During the days of American westward expansion, Fort Smith was the gritty frontier town whose lawless reputation became known both east and west of the Mississippi.
The last developed township just before unsettled native territory and dubbed "Hell on the Border," Fort Smith laid low more than its fair share of settlers, pioneers, and outlaws alike. After years of disorder, reformers and lawmen helped tame the city's wild ways, beginning Fort Smith's transformation into the prosperous city it is. Yet buried beneath Fort Smith's infamous past are forgotten stories, untold tales, and little-known facts concealed just below the city's surface. After years spent researching the city's history for his column in the Times Record, journalist Ben Boulden uncovers Fort Smith's hidden history.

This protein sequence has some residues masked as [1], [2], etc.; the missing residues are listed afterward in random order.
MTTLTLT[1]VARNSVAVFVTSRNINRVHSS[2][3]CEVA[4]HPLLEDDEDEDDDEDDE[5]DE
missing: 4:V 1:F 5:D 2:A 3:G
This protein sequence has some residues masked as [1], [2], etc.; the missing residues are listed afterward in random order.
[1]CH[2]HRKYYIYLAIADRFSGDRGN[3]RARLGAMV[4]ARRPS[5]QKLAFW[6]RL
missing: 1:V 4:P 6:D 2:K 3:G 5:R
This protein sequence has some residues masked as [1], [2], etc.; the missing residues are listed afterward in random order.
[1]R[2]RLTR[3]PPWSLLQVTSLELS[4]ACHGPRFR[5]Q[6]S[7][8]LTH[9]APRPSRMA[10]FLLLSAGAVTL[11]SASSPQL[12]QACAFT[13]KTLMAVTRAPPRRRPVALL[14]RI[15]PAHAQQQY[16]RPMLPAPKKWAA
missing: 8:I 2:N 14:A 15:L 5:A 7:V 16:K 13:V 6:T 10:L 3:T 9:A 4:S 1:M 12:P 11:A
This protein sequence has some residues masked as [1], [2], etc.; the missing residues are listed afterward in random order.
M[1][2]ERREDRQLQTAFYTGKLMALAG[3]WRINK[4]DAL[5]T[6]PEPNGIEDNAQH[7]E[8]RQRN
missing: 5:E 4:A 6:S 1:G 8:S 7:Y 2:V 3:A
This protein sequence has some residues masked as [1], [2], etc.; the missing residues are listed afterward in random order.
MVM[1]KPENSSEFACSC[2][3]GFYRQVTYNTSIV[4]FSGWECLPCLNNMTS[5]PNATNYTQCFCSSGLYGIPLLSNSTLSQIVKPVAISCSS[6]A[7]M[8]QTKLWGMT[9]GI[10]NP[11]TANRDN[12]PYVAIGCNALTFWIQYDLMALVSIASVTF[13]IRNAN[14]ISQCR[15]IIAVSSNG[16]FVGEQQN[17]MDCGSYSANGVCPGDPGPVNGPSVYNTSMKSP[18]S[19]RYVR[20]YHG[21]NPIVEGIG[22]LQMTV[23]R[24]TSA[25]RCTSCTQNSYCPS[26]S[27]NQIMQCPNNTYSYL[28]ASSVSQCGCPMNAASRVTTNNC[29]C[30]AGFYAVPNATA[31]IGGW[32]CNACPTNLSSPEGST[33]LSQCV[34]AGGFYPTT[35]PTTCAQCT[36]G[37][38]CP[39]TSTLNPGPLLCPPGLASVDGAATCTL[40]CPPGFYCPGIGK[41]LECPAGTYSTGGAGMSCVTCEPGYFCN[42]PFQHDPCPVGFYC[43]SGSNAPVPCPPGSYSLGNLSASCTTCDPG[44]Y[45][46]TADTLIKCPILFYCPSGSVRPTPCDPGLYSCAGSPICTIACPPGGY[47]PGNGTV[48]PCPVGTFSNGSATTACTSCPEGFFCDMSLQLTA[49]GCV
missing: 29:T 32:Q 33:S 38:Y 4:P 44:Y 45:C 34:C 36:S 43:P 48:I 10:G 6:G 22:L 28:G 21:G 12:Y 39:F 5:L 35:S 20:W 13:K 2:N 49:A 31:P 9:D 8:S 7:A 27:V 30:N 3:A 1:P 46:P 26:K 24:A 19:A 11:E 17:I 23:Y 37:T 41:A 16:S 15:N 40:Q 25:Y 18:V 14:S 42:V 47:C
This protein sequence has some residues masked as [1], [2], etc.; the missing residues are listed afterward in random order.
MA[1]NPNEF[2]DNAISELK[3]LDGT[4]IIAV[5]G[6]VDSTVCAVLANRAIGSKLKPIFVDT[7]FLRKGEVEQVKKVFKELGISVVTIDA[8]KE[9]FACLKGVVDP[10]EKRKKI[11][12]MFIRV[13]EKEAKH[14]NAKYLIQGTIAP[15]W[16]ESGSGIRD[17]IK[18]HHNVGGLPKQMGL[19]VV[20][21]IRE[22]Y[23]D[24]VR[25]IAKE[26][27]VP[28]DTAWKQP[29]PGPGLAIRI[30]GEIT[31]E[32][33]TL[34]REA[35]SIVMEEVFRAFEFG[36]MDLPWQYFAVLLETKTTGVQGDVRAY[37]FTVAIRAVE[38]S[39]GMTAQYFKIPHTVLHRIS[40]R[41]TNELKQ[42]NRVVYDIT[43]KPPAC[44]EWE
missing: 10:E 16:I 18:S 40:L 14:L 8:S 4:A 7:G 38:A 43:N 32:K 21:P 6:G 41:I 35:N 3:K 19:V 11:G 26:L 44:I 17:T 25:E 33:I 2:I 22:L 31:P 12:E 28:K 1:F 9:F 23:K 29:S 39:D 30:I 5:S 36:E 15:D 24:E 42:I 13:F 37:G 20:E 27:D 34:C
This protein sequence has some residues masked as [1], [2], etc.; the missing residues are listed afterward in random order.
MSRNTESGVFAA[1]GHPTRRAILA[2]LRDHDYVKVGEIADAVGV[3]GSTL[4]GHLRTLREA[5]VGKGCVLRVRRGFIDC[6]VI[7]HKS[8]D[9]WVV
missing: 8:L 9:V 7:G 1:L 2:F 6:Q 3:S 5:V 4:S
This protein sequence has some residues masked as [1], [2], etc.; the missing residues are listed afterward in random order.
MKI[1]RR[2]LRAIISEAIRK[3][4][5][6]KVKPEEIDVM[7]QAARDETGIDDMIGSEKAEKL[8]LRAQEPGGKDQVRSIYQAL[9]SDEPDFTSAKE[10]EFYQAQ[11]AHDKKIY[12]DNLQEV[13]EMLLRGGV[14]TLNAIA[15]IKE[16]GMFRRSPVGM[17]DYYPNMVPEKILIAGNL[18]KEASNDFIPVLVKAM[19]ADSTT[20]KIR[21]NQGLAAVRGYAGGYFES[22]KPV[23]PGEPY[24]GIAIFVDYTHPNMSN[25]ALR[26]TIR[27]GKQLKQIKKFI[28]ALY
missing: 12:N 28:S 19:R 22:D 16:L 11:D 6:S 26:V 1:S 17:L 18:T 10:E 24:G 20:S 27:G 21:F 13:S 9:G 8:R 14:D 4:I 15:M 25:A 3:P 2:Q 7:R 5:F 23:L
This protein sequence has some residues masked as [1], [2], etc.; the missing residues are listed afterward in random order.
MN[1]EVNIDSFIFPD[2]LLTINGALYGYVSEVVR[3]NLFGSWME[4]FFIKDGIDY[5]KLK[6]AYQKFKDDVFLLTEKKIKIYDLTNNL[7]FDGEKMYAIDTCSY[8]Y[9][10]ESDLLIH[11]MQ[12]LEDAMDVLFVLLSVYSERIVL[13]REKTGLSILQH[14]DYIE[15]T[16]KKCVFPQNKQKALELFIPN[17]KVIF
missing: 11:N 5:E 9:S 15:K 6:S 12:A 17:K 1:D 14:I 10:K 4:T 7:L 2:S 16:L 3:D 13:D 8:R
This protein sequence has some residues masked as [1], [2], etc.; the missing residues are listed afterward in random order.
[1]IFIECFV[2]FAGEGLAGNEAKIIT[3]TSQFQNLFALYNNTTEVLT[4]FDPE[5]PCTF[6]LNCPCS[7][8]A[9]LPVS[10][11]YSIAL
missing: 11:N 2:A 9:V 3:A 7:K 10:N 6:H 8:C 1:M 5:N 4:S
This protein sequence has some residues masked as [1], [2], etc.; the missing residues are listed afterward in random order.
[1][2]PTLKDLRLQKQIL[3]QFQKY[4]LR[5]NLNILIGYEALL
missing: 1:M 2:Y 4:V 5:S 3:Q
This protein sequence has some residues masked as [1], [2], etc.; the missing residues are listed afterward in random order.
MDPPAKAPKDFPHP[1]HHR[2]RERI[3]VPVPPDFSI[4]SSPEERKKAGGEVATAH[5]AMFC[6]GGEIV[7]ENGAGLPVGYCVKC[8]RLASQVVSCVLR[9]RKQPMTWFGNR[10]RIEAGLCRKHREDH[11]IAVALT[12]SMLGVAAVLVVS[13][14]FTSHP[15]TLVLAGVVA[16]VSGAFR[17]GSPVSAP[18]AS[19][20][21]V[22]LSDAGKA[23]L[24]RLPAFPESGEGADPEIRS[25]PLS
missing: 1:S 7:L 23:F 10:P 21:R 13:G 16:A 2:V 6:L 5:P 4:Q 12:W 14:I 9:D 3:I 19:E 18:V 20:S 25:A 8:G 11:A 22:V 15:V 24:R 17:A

About the Author
Ben Boulden is a Fort Smith native. Except for much of the 1980s, he has lived in the city his entire life. In 1986, he earned a bachelor's degree in history from the University of Missouri, studied abroad for one year at the University of Manchester in the UK and earned his master's degree in history from the University of Arkansas in 1992. Boulden taught courses in Arkansas history and America in the Gilded Age at what was then Westark College from 1999 to 2002. Since 1995, he has worked in a variety of capacities at the Times Record, most recently and for the last seven years as a reporter and columnist. Boulden has written the weekly Inquire Within" column for the Times Record for more than seven years, in which forum he has answered hundreds of questions regarding local history."